County commissioners will on Tuesday consider a resolution that would provide the non-profit Greater Miami Sports Commission Inc. with $21 million in cash — $3 mil for each of the seven matches — and $25 million worth of in-kind county services (mostly police and fire rescue) for all events. This is the host committee whose members include Rodney Barreto, Ken Griffin and Jorge Mas, among others. The resolution is sponsored by Commission Chair Oliver Gilbert, whose district includes the Hard Rock Stadium in Miami Gardens, where seven matches will be played in June and July, 2026.

There will also be events at other venues, including the Miami Beach Convention Center, Bayfront Park in Miami, and Barry University in Miami Shores.

The World Cup, representing 48 countries, is considered the single biggest sporting event in the world, with an audience greater than the Summer Olympics, the Tour de France, Formula 1, the Super Bowl and Rugby World Cup combined, according to the county resolution.

It is expected that more than 600,000 fans, players, staff, executives and sponsors from around the world come here, mostly through Miami International Airport, and make an economic impact of $500 million — although there is no back-up documentation supporting that figure.

Levine Cava has also expressed concern about the giveaway. “While we know the World Cup matches will generate increased tax revenues with millions of visitors coming to participate in the excitement, the amount of the county obligation is significant,” she said in a statement Monday.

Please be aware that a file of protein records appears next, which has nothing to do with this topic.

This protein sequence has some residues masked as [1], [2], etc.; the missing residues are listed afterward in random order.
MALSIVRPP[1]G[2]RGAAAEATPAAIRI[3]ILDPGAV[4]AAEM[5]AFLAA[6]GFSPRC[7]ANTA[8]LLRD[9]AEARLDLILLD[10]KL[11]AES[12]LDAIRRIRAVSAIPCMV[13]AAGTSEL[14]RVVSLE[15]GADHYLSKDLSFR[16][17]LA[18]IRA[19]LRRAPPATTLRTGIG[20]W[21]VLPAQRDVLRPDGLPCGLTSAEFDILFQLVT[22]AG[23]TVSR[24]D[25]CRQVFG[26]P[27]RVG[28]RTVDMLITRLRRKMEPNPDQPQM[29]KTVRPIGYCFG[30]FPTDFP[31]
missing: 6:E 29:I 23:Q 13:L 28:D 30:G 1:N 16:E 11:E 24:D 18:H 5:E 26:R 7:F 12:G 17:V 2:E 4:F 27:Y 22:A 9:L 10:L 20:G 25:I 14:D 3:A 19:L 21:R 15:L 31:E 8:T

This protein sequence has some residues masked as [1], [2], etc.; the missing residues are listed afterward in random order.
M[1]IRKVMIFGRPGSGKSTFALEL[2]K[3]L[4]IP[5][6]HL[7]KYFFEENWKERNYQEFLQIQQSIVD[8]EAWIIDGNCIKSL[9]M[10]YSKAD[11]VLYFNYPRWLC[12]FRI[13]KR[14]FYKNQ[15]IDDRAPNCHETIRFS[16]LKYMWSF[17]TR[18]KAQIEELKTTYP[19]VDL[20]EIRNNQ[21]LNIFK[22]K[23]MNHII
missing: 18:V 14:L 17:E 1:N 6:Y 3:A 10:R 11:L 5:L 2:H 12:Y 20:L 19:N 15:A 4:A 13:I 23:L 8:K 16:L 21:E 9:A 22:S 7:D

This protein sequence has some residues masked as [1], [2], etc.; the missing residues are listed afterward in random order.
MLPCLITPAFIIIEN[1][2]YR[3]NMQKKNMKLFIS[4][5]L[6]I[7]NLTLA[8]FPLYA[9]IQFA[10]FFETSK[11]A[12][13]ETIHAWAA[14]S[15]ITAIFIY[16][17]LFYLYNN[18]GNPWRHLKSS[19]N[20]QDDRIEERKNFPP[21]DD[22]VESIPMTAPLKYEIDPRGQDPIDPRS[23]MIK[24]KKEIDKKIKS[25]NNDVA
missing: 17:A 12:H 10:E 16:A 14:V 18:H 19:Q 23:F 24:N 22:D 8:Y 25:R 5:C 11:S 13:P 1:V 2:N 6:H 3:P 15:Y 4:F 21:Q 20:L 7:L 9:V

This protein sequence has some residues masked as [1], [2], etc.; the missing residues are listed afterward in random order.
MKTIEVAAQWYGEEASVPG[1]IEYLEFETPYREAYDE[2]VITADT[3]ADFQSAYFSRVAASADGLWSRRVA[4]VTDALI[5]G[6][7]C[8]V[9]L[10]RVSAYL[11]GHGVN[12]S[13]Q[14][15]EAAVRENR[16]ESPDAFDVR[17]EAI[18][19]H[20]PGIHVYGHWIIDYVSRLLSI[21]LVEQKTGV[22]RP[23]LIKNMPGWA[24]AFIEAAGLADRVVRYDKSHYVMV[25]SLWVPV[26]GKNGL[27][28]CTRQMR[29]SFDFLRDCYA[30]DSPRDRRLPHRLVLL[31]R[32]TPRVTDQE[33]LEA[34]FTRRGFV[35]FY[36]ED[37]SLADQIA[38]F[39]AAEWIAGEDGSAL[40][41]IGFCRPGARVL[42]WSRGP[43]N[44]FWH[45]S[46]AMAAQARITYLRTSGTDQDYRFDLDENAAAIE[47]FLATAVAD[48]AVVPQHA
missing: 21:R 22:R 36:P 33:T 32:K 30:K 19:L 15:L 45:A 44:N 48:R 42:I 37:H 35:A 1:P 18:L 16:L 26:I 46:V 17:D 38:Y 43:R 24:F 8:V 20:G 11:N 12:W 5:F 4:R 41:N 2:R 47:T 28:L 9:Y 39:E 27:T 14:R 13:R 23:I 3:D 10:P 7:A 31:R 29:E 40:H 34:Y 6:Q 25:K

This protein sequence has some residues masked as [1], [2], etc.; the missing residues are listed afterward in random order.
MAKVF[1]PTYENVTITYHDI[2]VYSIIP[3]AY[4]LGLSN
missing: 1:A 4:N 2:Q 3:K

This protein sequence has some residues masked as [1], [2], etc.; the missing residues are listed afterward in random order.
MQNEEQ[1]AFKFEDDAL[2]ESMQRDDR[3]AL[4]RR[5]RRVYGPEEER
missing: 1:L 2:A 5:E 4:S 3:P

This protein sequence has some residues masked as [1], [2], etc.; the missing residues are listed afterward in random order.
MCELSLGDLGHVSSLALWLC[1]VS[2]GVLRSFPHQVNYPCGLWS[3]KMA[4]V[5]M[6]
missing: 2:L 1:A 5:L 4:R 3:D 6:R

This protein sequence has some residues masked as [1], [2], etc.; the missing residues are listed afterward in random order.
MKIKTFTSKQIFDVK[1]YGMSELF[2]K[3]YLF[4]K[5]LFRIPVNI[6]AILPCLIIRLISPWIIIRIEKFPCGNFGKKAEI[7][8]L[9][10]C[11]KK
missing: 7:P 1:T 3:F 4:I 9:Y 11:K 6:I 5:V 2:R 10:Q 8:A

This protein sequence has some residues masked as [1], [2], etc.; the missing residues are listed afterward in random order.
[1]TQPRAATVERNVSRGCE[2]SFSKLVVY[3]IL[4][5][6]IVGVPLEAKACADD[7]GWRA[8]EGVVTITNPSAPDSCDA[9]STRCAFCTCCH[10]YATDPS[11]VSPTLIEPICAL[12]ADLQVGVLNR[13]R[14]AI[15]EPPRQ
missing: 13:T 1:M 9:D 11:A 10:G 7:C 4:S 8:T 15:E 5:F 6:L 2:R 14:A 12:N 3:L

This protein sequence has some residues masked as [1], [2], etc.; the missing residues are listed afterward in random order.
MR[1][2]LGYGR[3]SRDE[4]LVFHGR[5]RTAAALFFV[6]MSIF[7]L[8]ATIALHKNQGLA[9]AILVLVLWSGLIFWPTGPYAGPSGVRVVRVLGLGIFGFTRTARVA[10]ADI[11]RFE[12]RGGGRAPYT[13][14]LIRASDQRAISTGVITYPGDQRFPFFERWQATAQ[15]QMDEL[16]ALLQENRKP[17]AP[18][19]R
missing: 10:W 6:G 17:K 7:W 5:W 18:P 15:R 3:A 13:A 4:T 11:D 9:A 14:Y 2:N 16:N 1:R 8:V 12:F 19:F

Proponents will say that they’ve been courting the World Cup for 15 years and that hosting the events will boost Miami-Dade’s tourism industry and showcase the region to billions of viewers around the world on various media platforms.

Big deal, says Perez.

“Tourism is going to happen in Miami no matter what,” he said Saturday. “FIFA is not doing us a favor. They want to come here because people already want to come here. Wichita, Kansas, could have given $46 million and wouldn’t have gotten the World Cup.

“We’re Miami, and we shouldn’t sell ourselves short,” Perez said. Ladra told him that could be a good slogan for his future mayoral campaign. He just laughed. Again, not a no.

Not that it’s going to be easy. As established, Perez is relatively unknown. Especially countywide. And there’s a bunch of other people who think they can be the next mayor, beginning with Commissioner Danielle Cohen Higgins, who raised $267,000 in the first quarter of this year without being on the ballot (more on that later). Gilbert and Commissioners JC Bermudez and Kevin Cabrera, who has been on the dais for less than a year, are each said to be considering a mayoral run. Commissioner Raquel Regalado, who ran for mayor in 2016 and forced Carlos Gimenez into a runoff, may also be getting an itch, although she is likely laser focused on her re-election this year.